Science  04 Jul 2008:
Vol. 321, Issue 5885, pp. 25

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  1. Peruse These Ties

    Congressional appropriators want to give the U.S. National Institutes of Health (NIH) a billion-dollar budget increase next year. But senators also want NIH Director Elias Zerhouni to stiffen his agency's oversight of the financial ties between academic scientists and pharmaceutical companies.

    Last week, the Senate spending panel ordered NIH's parent body, the Department of Health and Human Services, to begin the process of rewriting regulations meant to avoid financial conflicts of interest among nonfederal scientists. Grantees now must report to their institutions relevant income from any company exceeding $10,000 annually. (NIH intramural scientists are banned from receiving all such income.) A House spending subcommittee has asked NIH directly to improve its conflicts policy. NIH is already planning to seek comments on revising the regulations, Zerhouni said in a 20 June letter to Senator Charles Grassley (R-IA), who is investigating several cases in which academic researchers may have failed to report income from drug companies (Science, 27 June, p. 1708).

    The Senate language is part of a 2009 spending bill that is unlikely to be approved until after the November elections. But agencies ignore such congressional requests at their peril. The bill itself would provide NIH with a $1.025 billion hike, to $30.2 billion, the agency's largest increase in 6 years. A parallel House bill would give NIH a $1.15 billion increase.

  2. Austrian Astronomers Score

    VIENNA—Last week, the Austrian government joined the European Southern Observatory (ESO), Europe's premier telescope facilities, based in Chile's Atacama Desert. “At meetings, everyone always assumed we were members,” says Josef Hron, an astrophysicist at the University of Vienna. Cash-strapped Austria has declined membership since ESO was established in 1962, he says, but the economy and astronomy have flourished in the country over the past decade. Considering the $3.6-million-per-year cost of membership—plus a $36 million entrance fee to be paid over 15 years—Austrian astronomers have just seen their budget doubled. Not only will they have far easier access to ESO's Very Large Telescope—currently the largest of its kind—but they plan to take an active role in future ESO projects, such as ALMA and the Extremely Large Telescope.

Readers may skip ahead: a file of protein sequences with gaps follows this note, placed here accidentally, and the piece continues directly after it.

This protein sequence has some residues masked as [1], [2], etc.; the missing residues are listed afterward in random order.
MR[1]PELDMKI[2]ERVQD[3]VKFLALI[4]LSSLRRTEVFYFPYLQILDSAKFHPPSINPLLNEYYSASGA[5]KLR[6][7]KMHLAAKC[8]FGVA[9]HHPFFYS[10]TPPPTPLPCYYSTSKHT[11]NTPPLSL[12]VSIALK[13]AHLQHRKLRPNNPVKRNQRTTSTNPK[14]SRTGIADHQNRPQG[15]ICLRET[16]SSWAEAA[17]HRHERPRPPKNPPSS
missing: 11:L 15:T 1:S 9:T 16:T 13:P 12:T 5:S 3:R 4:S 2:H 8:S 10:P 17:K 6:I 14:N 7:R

3. Settlement in Anthrax Case

    Nearly 6 years after naming biomedical scientist Steven Hatfill a “person of interest” in its investigation of anthrax-laced letters, the U.S. Justice Department has agreed to pay him $5.8 million. Hatfill, who formerly worked in the Army's Fort Detrick, Maryland, biodefense laboratory, claimed in his 2003 suit that the government had invaded his privacy in its quest to solve the 2001 incidents, in which five people died. Hatfill's attorney says the settlement, for which the government admits no wrongdoing, means “justice” for his client.

  4. Rights for Apes? ¡Si!

    Spain's parliament plans to give great apes the right to “life, liberty, and freedom from torture,” a move that has few practical implications in Spain but that supporters hail as a landmark that could make more countries consider adopting such measures. The environmental committee in Spain's Congress of Deputies approved the bill last week; it is expected to become law.

    The bill instructs Spain's government to adhere to, and promote in the European Union, the Great Ape Project (GAP), a movement started in 1993 by scientists and philosophers that aims to grant the apes basic legal and moral rights. As a result, harmful scientific studies—which are no longer carried out in Europe—would be banned. “We really haven't seen this before for any animals at any national level,” says Princeton University bioethicist and GAP co-founder Peter Singer.

  5. Alliance Aims for Cancer Vaccine

    The GAVI Alliance, a global partnership that helps poor countries buy vaccines, plans to branch out into seven new diseases—including cervical cancer, a disease targeted by two new vaccines whose cost looms as a major obstacle to poor countries (Science, 16 May, p. 860). Last week, GAVI's board also decided to add cholera, typhoid, meningitis A, rabies, Japanese encephalitis, and rubella to its list of targets.

    Vaccines against the human papillomavirus (HPV), which causes cervical cancer, have been widely introduced in Europe and the United States. GAVI is hoping producers will agree to lower the current price of $360 for three doses to about $21, says GAVI policy and strategy director Nina Schwalbe. “This is a milestone,” says Joakim Dillner, an HPV expert at Lund University in Sweden. “GAVI is the scientific community's only hope for bringing this vaccine to developing countries.”